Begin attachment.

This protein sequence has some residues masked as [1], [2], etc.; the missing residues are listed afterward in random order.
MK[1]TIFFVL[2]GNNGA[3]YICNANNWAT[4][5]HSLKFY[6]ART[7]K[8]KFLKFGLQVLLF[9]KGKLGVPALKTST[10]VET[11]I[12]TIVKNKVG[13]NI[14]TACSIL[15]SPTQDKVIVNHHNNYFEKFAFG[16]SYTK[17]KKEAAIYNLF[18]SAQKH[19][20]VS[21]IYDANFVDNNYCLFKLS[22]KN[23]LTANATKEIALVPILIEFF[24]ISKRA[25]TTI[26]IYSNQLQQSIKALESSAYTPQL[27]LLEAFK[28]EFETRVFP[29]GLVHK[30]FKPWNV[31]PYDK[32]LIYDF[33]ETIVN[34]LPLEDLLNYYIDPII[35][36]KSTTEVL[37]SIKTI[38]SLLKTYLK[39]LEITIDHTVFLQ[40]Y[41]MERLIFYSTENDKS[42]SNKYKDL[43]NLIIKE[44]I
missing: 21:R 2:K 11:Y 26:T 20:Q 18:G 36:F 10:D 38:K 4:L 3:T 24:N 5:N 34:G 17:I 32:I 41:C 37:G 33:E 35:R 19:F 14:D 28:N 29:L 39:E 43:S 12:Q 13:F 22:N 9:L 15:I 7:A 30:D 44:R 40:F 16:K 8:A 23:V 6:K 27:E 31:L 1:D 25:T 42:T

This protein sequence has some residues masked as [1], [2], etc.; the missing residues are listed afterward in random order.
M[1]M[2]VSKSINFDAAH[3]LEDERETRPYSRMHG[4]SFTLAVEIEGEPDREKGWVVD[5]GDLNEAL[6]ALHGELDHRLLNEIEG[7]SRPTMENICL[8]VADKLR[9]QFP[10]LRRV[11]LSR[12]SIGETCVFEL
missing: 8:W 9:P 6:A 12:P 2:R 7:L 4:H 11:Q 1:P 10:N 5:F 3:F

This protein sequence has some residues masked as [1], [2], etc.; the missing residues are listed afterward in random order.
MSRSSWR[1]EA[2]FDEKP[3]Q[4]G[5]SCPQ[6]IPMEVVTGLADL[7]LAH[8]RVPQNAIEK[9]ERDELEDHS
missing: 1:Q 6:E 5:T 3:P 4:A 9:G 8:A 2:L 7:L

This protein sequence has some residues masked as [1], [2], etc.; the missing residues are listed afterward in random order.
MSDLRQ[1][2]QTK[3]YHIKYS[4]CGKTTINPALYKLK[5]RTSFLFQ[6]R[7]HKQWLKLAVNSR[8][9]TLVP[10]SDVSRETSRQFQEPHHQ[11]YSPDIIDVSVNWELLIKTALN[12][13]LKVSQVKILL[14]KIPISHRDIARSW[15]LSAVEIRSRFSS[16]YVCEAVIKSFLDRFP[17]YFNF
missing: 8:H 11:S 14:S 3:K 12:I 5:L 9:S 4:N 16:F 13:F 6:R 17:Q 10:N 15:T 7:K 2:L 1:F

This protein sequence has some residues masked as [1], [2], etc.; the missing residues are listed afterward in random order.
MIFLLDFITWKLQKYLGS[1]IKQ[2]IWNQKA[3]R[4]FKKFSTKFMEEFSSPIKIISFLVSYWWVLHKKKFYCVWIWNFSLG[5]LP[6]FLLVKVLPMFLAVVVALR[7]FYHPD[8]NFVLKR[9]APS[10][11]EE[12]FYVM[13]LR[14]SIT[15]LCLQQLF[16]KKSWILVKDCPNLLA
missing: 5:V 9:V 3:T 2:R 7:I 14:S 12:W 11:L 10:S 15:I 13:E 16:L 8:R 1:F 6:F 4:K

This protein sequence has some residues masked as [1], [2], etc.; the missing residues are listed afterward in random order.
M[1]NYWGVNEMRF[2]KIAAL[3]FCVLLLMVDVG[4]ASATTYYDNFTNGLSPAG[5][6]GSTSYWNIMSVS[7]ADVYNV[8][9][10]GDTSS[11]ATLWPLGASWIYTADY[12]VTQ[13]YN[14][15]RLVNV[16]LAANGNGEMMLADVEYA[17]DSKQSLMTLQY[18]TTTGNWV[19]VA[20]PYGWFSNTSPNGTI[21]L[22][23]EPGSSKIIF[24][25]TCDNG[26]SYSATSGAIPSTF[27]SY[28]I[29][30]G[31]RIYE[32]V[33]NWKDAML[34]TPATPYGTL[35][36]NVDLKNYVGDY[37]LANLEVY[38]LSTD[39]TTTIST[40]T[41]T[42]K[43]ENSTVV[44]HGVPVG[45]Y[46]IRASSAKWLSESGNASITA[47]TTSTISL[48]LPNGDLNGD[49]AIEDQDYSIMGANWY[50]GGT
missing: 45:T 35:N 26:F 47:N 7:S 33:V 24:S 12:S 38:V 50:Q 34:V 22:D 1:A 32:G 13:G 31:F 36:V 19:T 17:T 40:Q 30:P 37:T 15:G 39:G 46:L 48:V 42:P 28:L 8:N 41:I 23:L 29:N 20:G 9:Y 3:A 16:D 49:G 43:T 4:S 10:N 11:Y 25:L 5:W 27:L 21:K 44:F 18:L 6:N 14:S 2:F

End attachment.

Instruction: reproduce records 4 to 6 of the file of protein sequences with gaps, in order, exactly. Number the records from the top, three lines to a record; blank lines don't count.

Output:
This protein sequence has some residues masked as [1], [2], etc.; the missing residues are listed afterward in random order.
MSDLRQ[1][2]QTK[3]YHIKYS[4]CGKTTINPALYKLK[5]RTSFLFQ[6]R[7]HKQWLKLAVNSR[8][9]TLVP[10]SDVSRETSRQFQEPHHQ[11]YSPDIIDVSVNWELLIKTALN[12][13]LKVSQVKILL[14]KIPISHRDIARSW[15]LSAVEIRSRFSS[16]YVCEAVIKSFLDRFP[17]YFNF
missing: 8:H 11:S 14:S 3:K 12:I 5:L 9:S 4:N 16:F 13:F 6:R 17:Q 10:N 15:T 7:K 2:L 1:F

This protein sequence has some residues masked as [1], [2], etc.; the missing residues are listed afterward in random order.
MIFLLDFITWKLQKYLGS[1]IKQ[2]IWNQKA[3]R[4]FKKFSTKFMEEFSSPIKIISFLVSYWWVLHKKKFYCVWIWNFSLG[5]LP[6]FLLVKVLPMFLAVVVALR[7]FYHPD[8]NFVLKR[9]APS[10][11]EE[12]FYVM[13]LR[14]SIT[15]LCLQQLF[16]KKSWILVKDCPNLLA
missing: 5:V 9:V 3:T 2:R 7:I 14:S 12:W 11:L 10:S 15:I 13:E 16:L 8:R 1:F 6:F 4:K

This protein sequence has some residues masked as [1], [2], etc.; the missing residues are listed afterward in random order.
M[1]NYWGVNEMRF[2]KIAAL[3]FCVLLLMVDVG[4]ASATTYYDNFTNGLSPAG[5][6]GSTSYWNIMSVS[7]ADVYNV[8][9][10]GDTSS[11]ATLWPLGASWIYTADY[12]VTQ[13]YN[14][15]RLVNV[16]LAANGNGEMMLADVEYA[17]DSKQSLMTLQY[18]TTTGNWV[19]VA[20]PYGWFSNTSPNGTI[21]L[22][23]EPGSSKIIF[24][25]TCDNG[26]SYSATSGAIPSTF[27]SY[28]I[29][30]G[31]RIYE[32]V[33]NWKDAML[34]TPATPYGTL[35][36]NVDLKNYVGDY[37]LANLEVY[38]LSTD[39]TTTIST[40]T[41]T[42]K[43]ENSTVV[44]HGVPVG[45]Y[46]IRASSAKWLSESGNASITA[47]TTSTISL[48]LPNGDLNGD[49]AIEDQDYSIMGANWY[50]GGT
missing: 45:T 35:N 26:F 47:N 7:S 33:V 24:S 12:S 38:V 50:Q 34:V 22:D 1:A 32:G 13:G 31:F 36:V 19:T 17:T 40:Q 30:P 37:T 15:G 39:G 46:L 48:V 42:P 28:L 8:N 41:I 23:L 29:N 20:G 9:Y 3:A 16:D 49:G 43:T 4:S 10:N 11:Y 25:L 5:W 27:L 21:K 44:F 18:L 6:N 14:S 2:F